Chapter 16 – Aruba to Ecuador 12/16/2018

Up very early, not a creature is stirring – just a mouse and a small teddy bear.  Off to the airport and through immigration and security without any problems.

To the gate – gate two in plenty of time.  Then what to my wondering eyes should appear, but a gate change and flight delay.

“What do you think Nilla, will we make the connection in Bogota?”

“Shouldn’t  be a problem as long as we leave by 11:30 – ‘Avinunca’.”

A little warm cheese sandwich and beverage on a short flight – pleasant.

Bogota’s airport is a large international airport with moving sidewalks and signage indicating how long it will take the average person to walk from one gate to the next.

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On the electronic flight listing in Bogota, we see that our next flight to Quito is already boarding – how can that be?

Rushing to the opposite end of terminal one, a crowd is gathered around the check-in desk.

The flight AV111 is canceled – or as ‘Avinunca’ prefers to explain, delayed, delayed considerably – to 3:30 and the gate is located at the other end of terminal one. Many unhappy passengers.

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“Jackson, we have a coupon for Dunkin Donuts, Burger King and some other fast food joint.” Avianca tries to appease unhappy and potentially hungry passengers.

“I’m not really hungry Nilla. There’s a line at food court anyway.”

Another passenger advises us that there is indeed a Dunkin’ Donuts nearby! And behold, there is no long line.  The cafe con leche is delicious!

Back at the newly designated gate, number 34 – the posting indicates a departure time of 2:30 to Quito – we might make the flight after all!

“Good thing that one of the Ts speaks Spanish, Nilla.”

Information is at a premium and sparse at best.  The departure time is a guesstimate, but as 2:15 PM comes and goes and no boarding, it’s clear that we will not make the connecting flight in Quito – not with having to claim the luggage and go through aduana and imigracion.  The issue also becomes apparent to ‘Aviunca’ and walkie-talkie conversations are volleyed between supervisors and gate staff.

We are assured that we will be issued new tickets for an 6:00 AM flight on Monday, December 17th and arrangements for an overnight hotel stay in Quito will be made.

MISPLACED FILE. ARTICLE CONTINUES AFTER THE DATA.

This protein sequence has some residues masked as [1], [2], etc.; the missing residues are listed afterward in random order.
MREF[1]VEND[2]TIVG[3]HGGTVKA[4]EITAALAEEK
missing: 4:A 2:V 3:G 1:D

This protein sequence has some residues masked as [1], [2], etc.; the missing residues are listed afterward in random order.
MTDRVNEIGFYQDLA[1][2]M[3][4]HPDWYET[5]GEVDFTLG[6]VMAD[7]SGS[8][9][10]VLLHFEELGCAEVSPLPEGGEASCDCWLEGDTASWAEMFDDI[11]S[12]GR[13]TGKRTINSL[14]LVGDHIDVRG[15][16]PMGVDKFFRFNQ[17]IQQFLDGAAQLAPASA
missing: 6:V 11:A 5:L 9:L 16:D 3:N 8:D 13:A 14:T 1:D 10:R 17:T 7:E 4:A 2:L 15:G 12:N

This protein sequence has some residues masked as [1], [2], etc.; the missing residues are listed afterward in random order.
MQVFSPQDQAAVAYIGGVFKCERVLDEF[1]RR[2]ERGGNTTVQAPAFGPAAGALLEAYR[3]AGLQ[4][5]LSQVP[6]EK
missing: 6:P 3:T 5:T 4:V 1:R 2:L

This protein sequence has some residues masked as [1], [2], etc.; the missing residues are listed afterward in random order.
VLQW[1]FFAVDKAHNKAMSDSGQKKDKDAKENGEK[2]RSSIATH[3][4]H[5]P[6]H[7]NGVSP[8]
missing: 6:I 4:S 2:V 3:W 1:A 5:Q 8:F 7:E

Calls to Hotel Balandra in Manta to cancel our reservation, call to Dina about the change in taxi service and call to Amarita to advise her that we will be arriving in Crucita much earlier Monday morning.  All are gracious and understanding and even the hotel clears any charge for the late reservation cancellation!

Business class should be soothing – but we still don’t have tickets for tomorrow’s  flight.  The ticket agent comes on board and assures us once again that a representative will meet us in Quito and give us the tickets and hotel voucher.

A tasty little lunch and the flight a little over one hour, a glimpse of a snow-capped mountain as we approach the new Quito airport.  The Andes are impressive, more impressive than the Rockies.  Mariscal Sucre International has all the amenities that an international airport should have.  It is the busiest in South America.  The new airport, built in 2013, is located on the Oyambaro plain near the town of Tabalela, about 11 miles east of Quito.  The new airport is operated by Quiport under a concession agreement until 2040.  The airport handles more than six million passengers annually, one million of them tourists.  Tourism is increasing by about 3% yearly.  The old airport could not accommodate larger planes and became unsafe with one or two flights every year overshooting the short and narrow runway. At the insistence of the president, the new airport retained the name of the old one, and the site of the old airport is now a park.

There is no representative to meet us – we are instructed to go through immigration and baggage claim and then go upstairs to Avianca to inquire about the tickets and hotel voucher.

The line at the ticket counter is short and with only a short delay we are issued tickets for the 6:00 AM flight to Manta, given a dinner coupon, and hotel voucher and escorted to the Wyndham Hotel transfer van for the short five minute ride.

The staff at the Wyndham are friendly and very helpful.  They contact Avianca for dinner voucher approval for the buffet in their restaurant.

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The corner room looks out over the highways serving the airport and allow for watching incoming flights.

 

“Nilla, I’m exhausted!  While the Ts go downstairs for the buffet, lets call it a day!”

“Amen!”

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The Ts also call it ‘done’ after contacting Dina confirming the flight information and Amarita about our arrival time at Las Dunas.

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